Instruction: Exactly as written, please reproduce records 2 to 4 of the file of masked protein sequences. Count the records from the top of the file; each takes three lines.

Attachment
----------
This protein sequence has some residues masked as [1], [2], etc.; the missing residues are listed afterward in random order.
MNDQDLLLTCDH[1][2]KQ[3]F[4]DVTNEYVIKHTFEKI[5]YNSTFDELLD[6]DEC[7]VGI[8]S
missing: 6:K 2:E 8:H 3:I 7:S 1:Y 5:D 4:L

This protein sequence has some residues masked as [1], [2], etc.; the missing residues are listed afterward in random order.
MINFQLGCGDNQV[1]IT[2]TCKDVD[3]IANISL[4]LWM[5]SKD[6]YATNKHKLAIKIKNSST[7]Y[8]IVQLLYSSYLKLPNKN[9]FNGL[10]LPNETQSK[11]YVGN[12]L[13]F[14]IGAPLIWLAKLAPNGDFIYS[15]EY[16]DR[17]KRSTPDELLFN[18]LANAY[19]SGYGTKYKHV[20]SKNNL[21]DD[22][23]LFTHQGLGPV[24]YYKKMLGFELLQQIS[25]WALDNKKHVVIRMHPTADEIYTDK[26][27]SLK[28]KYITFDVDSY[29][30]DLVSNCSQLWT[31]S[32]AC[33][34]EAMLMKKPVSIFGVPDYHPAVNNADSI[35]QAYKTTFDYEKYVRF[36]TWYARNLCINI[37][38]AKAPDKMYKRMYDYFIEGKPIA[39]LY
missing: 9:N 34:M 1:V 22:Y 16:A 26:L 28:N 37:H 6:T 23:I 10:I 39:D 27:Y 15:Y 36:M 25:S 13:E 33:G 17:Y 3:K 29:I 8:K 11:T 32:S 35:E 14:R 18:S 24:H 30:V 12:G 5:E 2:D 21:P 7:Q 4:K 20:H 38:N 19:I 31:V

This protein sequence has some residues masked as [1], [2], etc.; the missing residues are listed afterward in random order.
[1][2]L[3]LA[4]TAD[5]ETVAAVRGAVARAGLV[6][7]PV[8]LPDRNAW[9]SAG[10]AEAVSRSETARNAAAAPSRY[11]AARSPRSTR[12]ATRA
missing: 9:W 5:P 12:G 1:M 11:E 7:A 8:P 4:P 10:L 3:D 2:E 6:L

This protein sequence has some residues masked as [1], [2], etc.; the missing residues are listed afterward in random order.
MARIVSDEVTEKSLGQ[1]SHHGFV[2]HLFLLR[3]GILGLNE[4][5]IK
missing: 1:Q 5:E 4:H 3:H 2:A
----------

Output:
This protein sequence has some residues masked as [1], [2], etc.; the missing residues are listed afterward in random order.
MINFQLGCGDNQV[1]IT[2]TCKDVD[3]IANISL[4]LWM[5]SKD[6]YATNKHKLAIKIKNSST[7]Y[8]IVQLLYSSYLKLPNKN[9]FNGL[10]LPNETQSK[11]YVGN[12]L[13]F[14]IGAPLIWLAKLAPNGDFIYS[15]EY[16]DR[17]KRSTPDELLFN[18]LANAY[19]SGYGTKYKHV[20]SKNNL[21]DD[22][23]LFTHQGLGPV[24]YYKKMLGFELLQQIS[25]WALDNKKHVVIRMHPTADEIYTDK[26][27]SLK[28]KYITFDVDSY[29][30]DLVSNCSQLWT[31]S[32]AC[33][34]EAMLMKKPVSIFGVPDYHPAVNNADSI[35]QAYKTTFDYEKYVRF[36]TWYARNLCINI[37][38]AKAPDKMYKRMYDYFIEGKPIA[39]LY
missing: 9:N 34:M 1:V 22:Y 16:A 26:L 28:N 37:H 6:T 23:I 10:I 39:D 27:Y 15:Y 36:M 25:S 13:E 33:G 17:Y 3:K 29:I 8:K 11:T 32:S 35:E 14:R 18:S 24:H 30:V 12:G 5:E 2:D 21:P 7:Q 4:K 20:H 38:N 19:I 31:V

This protein sequence has some residues masked as [1], [2], etc.; the missing residues are listed afterward in random order.
[1][2]L[3]LA[4]TAD[5]ETVAAVRGAVARAGLV[6][7]PV[8]LPDRNAW[9]SAG[10]AEAVSRSETARNAAAAPSRY[11]AARSPRSTR[12]ATRA
missing: 9:W 5:P 12:G 1:M 11:E 7:A 8:P 4:P 10:L 3:D 2:E 6:L

This protein sequence has some residues masked as [1], [2], etc.; the missing residues are listed afterward in random order.
MARIVSDEVTEKSLGQ[1]SHHGFV[2]HLFLLR[3]GILGLNE[4][5]IK
missing: 1:Q 5:E 4:H 3:H 2:A